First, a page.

How Animal Hoarders Differ from Object Hoarders


A new report makes the claim that animal hoarding should be considered a separate diagnosis from general hoarding. Margo Silver/Getty Images
A new report makes the claim that animal hoarding should be considered a separate diagnosis from general hoarding. Margo Silver/Getty Images

Even the hardest of hearts are likely to be saddened by animal hoarding cases, which too often reveal sick, neglected and dead animals. This is not an uncommon occurrence, either. At least 700 and 2,000 animal hoarding cases are exposed every year in the United States alone, each of which may involve dozens, even hundreds of animals living in filthy conditions. Some experts have struggled with whether or not animal hoarding merits its own diagnosis, separate from object or general hoarding. Researchers from Brazil recently released a report in the journal Psychiatry Research that supports the creation of the separate diagnosis.

The group conducted field visits to the homes of 33 hoarders in Porto Alegre, Brazil. The average number of animals in each location was 41, mostly cats and dogs — giving a total of 1,400 animals affected. The researchers talked at length to the subjects about their backgrounds, lifestyle and living situations. Analysis showed that 64 percent of them were elderly, 75 percent were low-income and 88 percent were not married.

These statistics jibe with what scientists currently believe to be true of general hoarders. Some major differences emerged, however. First, 73 percent of the animal hoarders were women, compared with what is generally a 50/50 split of general hoarders. Also, they appear to have different motivations for hoarding animals.

"They think they are like missionaries, that they are saving these [animals'] lives ... and that they are the only ones who can care for them," researcher Elisa Arrienti Ferreira told Science Magazine. "When you speak to someone who is hoarding objects, they don't say things like that. Instead, they say they are keeping things because they think they might need them someday."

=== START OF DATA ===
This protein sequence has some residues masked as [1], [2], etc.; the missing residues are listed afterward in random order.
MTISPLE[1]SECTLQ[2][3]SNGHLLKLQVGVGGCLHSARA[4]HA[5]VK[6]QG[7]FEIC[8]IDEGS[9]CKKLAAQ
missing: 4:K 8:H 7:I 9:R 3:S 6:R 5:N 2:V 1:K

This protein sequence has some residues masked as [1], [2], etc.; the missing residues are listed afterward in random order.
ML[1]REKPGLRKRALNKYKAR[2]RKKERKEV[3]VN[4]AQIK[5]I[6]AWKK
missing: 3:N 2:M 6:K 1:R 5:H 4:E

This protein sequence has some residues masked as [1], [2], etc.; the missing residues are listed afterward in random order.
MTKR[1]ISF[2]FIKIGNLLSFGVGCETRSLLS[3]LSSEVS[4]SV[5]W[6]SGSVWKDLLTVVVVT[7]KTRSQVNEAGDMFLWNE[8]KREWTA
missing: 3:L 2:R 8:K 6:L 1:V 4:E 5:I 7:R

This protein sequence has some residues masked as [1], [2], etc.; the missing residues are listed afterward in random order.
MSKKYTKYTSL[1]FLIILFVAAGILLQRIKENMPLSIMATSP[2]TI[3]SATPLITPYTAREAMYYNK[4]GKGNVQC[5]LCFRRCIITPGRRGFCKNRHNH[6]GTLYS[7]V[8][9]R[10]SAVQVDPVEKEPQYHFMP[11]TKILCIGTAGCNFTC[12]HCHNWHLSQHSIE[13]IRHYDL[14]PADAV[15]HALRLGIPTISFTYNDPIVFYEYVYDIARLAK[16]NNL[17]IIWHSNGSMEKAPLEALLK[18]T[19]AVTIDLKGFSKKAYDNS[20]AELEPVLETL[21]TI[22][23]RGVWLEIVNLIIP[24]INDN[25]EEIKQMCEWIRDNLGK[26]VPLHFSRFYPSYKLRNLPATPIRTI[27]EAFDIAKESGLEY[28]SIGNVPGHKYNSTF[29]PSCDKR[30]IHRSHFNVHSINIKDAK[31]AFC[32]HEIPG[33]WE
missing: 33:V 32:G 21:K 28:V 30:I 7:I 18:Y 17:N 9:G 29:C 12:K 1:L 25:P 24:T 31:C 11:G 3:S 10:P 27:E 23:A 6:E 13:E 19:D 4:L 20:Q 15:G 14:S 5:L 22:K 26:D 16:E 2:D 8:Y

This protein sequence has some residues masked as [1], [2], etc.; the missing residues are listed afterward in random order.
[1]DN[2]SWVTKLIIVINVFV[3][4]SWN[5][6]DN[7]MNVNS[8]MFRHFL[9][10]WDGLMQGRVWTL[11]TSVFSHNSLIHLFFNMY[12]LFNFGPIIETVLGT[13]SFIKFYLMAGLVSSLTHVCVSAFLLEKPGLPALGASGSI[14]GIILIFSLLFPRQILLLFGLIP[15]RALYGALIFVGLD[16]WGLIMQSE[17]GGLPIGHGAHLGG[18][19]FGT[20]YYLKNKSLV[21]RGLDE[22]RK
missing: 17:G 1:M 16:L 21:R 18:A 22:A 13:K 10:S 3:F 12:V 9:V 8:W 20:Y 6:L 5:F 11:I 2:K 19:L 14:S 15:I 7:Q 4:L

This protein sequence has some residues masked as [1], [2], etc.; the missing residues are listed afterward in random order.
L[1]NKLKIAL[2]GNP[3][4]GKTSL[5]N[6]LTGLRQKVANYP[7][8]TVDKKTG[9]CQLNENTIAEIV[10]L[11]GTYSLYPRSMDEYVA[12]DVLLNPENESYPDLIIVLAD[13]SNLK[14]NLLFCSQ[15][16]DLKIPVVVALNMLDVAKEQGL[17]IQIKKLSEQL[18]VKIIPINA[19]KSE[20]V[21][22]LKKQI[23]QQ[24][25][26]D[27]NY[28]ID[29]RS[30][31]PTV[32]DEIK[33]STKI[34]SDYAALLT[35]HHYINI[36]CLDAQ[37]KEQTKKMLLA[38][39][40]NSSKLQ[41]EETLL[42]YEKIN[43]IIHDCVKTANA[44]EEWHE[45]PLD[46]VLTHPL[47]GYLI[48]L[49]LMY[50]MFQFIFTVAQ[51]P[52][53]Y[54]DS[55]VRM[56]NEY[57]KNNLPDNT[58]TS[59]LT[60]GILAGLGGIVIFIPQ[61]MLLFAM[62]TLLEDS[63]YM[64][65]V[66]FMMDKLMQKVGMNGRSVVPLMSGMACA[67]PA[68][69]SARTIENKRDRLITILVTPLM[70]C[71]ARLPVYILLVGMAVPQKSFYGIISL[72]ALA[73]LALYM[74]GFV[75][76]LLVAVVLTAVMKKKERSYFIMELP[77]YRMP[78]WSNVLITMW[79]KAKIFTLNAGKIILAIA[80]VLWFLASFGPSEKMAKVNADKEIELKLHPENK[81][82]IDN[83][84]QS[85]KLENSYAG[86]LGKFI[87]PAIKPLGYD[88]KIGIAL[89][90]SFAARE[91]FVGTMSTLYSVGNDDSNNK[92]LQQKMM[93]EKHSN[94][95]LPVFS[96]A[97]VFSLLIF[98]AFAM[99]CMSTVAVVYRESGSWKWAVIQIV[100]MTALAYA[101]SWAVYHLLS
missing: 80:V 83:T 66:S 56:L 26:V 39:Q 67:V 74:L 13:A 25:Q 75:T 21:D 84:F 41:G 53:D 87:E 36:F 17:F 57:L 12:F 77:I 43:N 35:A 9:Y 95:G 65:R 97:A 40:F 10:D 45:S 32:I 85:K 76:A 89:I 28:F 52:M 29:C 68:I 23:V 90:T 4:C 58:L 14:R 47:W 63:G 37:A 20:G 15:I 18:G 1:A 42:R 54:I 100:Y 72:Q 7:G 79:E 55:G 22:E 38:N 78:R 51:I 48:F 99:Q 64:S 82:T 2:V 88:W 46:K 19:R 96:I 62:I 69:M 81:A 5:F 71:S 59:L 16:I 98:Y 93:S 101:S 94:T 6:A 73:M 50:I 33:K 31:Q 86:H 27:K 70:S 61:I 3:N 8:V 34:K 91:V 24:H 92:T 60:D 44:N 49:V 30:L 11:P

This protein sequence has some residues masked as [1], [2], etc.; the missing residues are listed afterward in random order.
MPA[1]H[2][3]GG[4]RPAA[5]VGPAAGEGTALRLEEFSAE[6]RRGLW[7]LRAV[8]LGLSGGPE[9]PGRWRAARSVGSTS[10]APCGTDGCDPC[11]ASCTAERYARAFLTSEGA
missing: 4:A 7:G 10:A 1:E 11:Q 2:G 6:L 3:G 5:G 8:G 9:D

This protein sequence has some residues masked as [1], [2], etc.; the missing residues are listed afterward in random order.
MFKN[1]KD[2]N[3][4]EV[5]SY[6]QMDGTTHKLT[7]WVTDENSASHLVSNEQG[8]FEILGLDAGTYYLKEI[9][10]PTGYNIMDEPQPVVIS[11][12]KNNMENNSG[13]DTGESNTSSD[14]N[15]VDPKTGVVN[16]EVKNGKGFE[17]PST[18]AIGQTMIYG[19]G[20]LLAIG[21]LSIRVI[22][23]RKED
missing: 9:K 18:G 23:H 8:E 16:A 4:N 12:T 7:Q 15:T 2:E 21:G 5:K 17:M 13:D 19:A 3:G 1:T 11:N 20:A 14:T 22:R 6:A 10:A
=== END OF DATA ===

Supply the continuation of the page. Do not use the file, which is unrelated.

And although the DSM (the diagnostic manual of the psychiatric profession) stated that most animal hoarders also hoarded objects, Ferreira found that to be true only half of the time. Most of those interviewed described a major traumatic event — like the death of a child as the catalyst for the animal hoarding.

In addition, "The processes of disengaging from or donating animals also differ from those of object hoarding, since there is an affectional bond with lives and not with unanimated objects," the scientists write in the study. "In this sense, the characterization of Animal Hoarding Disorder as a new mental disorder may arouse great interest from both clinical professionals and researchers."

Not so fast, say some experts. Animal hoarding is accepted as a special manifestation of general, compulsive hoarding. However, it takes a huge amount of study for a new diagnosis to be created. "It is premature to establish such a diagnosis," explains Dr. Gail Steketee, with the Boston University School of Social Work in an email interview. "Although we have a working definition for animal hoarding, this has not yet been established through rigorous research and vetted through the psychiatric channels. We do not have comprehensive studies of those with the condition and corroborating information from professionals who treat them."

More in-depth study can't come fast enough for experts and those affected by animal hoarding, whether or not a new diagnosis is necessitated. "The consequences of animal hoarding can be quite severe not only for the animals themselves, but anyone living nearby," says Smith College psychology professor Dr. Randy O. Frost in an email. "It is not uncommon to find large numbers of sick and/or dying animals in homes that also threaten the health of any humans living there."

Frost co-authored a paper comparing object and animal hoarders in 2011. It noted that because animals are legally considered property, it would seem that hoarding animals would qualify as hoarding disorder, with people who hoard objects displaying many similar characteristics to those who hoard animals. These include a need for control and intense emotional attachments to objects/animals, as well as not being aware they had a hoarding problem. There were also differences, one being that animal hoarders tended to live in very squalid conditions, which was true for only a small group of object hoarders.

However, much is unknown. And Ferreira's study is pretty small.

"The fundamental conclusion is that we know so little about animal hoarding that it is hard to justify a new diagnosis," says Frost. "There was great pressure to avoid creating new disorders when DSM-5 was put together [it was released in 2013]. One option that was considered was to include animal hoarding as a special subtype or specifier under hoarding disorder. It was concluded that there was simply not enough known about it to do so."



More to Explore